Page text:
New vaccine prevents gastroenteritis

Share this content:

Product: Rotarix

Company:
GlaxoSmithKline

Pharmacologic class: Vaccine

Active ingredient: Live, attenuated human G1P[8] rotavirus vaccine; lyophilized powder for oral administration
after reconstitution; preservative-free.
Indication: Prevention of rotavirus gastroenteritis caused by G1 and non-G1 types (G3, G4, and G9)
in infants and children.

Pharmacology: Before rotavirus immunization programs were put into effect, most children became in-fected with this virus before age 5 years. Severe, dehydrating rotavirus gastroenteritis occurred in young children, mostly in those who were 3-35 months old; about 20% of cases before age 6 months resulted in hospitalization. Rotarix contains a live, attenuated rotavirus that replicates in the small intestine and induces immunity.

Clinical trials: The efficacy of Rotarix in preventing rotavirus gastroenteritis was demonstrated in two clinical studies conducted in Europe and Latin America involving more than 24,000 infants. In these studies, oral polio vaccine was not administered concurrently, although other childhood vaccines could be co-administered. A randomized, double-blind, placebo-controlled clinical trial involving 3,994 infants was conducted in Europe. Either Rotarix or placebo was administered to healthy infants as a two-dose series. The primary efficacy end point was the prevention of any grade of rotavirus gastroenteritis caused by natural rotavirus from two weeks after the second dose through one rotavirus season. The efficacy of Rotarix against gastroenteritis of any severity through one rotavirus season was 87.1%, while the efficacy against severe gastroenteritis was 95.8%. The protective effect of Rotarix against gastroenteritis of any severity observed in the time period immediately following the first dose and before the second dose was 89.8%. The efficacy of Rotarix in reducing hospitalizations for rotavirus gastroenteritis through one rotavirus season was 100%.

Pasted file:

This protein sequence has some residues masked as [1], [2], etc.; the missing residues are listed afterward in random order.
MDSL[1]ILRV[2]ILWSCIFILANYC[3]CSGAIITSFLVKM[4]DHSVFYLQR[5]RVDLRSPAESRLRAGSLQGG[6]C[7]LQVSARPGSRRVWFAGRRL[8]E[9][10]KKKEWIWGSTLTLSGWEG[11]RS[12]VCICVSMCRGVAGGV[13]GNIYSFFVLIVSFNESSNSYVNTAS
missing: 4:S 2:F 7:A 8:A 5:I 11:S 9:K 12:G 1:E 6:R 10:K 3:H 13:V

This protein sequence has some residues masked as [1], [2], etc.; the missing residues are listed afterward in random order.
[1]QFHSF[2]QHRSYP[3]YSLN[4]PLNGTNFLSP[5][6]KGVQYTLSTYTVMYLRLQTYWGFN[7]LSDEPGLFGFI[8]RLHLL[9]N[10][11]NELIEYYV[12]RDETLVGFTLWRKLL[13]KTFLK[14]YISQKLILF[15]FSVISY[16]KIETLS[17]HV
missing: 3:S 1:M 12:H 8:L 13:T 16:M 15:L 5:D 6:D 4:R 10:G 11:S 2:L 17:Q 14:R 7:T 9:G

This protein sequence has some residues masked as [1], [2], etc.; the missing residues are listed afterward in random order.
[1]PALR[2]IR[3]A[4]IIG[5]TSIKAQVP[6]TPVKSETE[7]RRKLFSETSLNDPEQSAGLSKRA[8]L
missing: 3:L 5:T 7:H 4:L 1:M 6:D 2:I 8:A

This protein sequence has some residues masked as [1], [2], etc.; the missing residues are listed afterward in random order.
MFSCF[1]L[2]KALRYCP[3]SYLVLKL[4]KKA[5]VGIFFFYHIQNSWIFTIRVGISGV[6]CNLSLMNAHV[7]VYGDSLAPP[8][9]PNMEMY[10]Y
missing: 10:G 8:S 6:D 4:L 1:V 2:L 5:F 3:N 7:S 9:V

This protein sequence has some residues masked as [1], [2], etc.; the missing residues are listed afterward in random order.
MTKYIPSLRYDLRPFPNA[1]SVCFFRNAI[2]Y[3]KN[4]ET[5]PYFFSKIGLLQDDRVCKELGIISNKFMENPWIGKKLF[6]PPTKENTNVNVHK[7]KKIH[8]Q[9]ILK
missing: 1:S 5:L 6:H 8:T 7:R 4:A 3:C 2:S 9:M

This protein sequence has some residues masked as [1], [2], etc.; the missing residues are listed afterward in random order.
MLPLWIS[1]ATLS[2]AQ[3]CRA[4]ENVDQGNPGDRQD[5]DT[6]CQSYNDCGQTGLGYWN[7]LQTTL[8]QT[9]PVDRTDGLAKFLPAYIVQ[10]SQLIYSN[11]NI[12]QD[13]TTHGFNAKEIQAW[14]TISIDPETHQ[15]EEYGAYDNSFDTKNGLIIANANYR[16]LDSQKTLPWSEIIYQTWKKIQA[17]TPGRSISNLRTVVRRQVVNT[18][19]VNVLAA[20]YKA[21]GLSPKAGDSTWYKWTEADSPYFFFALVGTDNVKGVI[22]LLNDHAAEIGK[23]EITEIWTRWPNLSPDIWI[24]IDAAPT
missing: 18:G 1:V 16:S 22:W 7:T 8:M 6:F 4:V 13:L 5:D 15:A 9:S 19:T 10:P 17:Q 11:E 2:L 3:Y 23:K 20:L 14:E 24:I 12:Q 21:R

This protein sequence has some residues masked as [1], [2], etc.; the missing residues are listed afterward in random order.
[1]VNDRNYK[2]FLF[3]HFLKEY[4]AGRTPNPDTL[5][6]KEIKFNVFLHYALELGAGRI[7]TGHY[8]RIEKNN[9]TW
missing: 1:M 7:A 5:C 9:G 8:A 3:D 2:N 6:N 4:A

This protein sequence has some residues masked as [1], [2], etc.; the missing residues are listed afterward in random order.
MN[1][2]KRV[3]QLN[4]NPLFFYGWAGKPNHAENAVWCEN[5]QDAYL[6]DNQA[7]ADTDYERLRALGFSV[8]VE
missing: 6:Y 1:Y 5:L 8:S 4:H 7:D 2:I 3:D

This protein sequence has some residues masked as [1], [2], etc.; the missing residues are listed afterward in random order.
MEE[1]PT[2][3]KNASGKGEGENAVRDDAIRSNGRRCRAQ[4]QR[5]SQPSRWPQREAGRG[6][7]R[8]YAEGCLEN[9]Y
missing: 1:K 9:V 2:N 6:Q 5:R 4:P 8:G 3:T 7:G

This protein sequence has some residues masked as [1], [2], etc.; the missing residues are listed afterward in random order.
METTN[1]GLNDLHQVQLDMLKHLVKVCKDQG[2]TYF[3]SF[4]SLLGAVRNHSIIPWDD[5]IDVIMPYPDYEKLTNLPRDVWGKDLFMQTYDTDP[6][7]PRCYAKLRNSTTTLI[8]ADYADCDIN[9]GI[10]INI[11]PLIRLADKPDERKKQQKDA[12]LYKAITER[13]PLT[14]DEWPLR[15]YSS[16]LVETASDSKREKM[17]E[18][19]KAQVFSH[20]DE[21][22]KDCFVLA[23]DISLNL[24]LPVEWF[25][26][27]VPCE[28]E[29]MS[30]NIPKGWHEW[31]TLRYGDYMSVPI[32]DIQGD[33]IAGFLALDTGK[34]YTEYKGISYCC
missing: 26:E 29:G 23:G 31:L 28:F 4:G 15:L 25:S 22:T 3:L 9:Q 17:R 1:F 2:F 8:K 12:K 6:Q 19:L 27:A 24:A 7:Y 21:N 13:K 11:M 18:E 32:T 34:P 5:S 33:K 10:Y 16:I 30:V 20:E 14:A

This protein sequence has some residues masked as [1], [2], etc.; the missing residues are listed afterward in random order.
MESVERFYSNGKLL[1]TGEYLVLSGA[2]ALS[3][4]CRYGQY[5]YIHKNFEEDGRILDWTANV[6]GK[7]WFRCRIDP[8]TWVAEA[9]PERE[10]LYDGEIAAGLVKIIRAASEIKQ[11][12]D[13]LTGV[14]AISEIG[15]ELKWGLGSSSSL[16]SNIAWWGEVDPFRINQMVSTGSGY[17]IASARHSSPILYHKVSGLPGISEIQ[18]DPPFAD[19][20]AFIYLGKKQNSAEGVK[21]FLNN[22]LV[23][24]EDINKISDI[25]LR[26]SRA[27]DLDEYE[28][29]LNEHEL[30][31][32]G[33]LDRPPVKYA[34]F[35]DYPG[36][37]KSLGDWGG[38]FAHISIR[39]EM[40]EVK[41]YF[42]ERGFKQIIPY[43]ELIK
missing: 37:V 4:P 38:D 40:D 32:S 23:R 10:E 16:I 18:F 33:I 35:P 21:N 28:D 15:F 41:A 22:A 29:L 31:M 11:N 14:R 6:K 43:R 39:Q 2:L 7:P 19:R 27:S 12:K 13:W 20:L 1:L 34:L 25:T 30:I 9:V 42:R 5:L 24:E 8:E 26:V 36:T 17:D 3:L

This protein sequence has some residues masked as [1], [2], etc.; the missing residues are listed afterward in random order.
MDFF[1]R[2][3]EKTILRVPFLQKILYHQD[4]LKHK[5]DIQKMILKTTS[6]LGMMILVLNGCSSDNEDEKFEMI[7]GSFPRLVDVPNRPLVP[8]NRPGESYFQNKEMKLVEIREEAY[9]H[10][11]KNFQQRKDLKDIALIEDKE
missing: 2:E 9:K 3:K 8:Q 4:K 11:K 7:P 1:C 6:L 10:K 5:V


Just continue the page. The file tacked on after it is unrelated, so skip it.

Adults: Not applicable. 

Children: <6 weeks or >24 weeks of age: not recommended. Each oral dose is 1 mL. Give first dose beginning at six weeks of age, second dose at least four weeks later; complete two-dose series by 24th week of age. May give a replacement dose at same vaccination visit if dosing is incomplete or regurgitated. 

Contraindications: Uncorrected congenital GI tract malformation (e.g., Meckel's diverticulum) (increased risk of intussusception). 

Precautions: Acute diarrhea or vomiting (delay immunization). Chronic GI disorders. Immunodeficiency or immunosuppressed close contacts (live virus shedding may allow transmission to others). Latex allergy. regnancy (Cat. C): not applicable. 

Interactions: May give with concomitant vaccines (e.g., diphtheria, tetanus, and acellular pertussis; hepatitis B; inactivated polio-virus vaccine combined; Hemophilus influenzae type b conjugate). Immunosuppressants (e.g., irradiation, chemotherapy, high-dose steroids): may get suboptimal response. 

Adverse reactions: Fussiness/irritability, cough/runny nose, fever, loss of appetite, vomiting, diarrhea, dehydration, pneumonia; rare: Kawasaki disease. 

Note: Report adverse events to VAERS at 800.822.7967 and to GlaxoSmithKline at 888.825.5249. 

How supplied: Vials—10 (with prefilled diluent in oral applicator)

For more information, call 888.825.5249 or visit www.Rotarix.com.

You must be a registered member of Clinical Advisor to post a comment.
close

Next Article in Drug Update

Sign Up for Free e-newsletters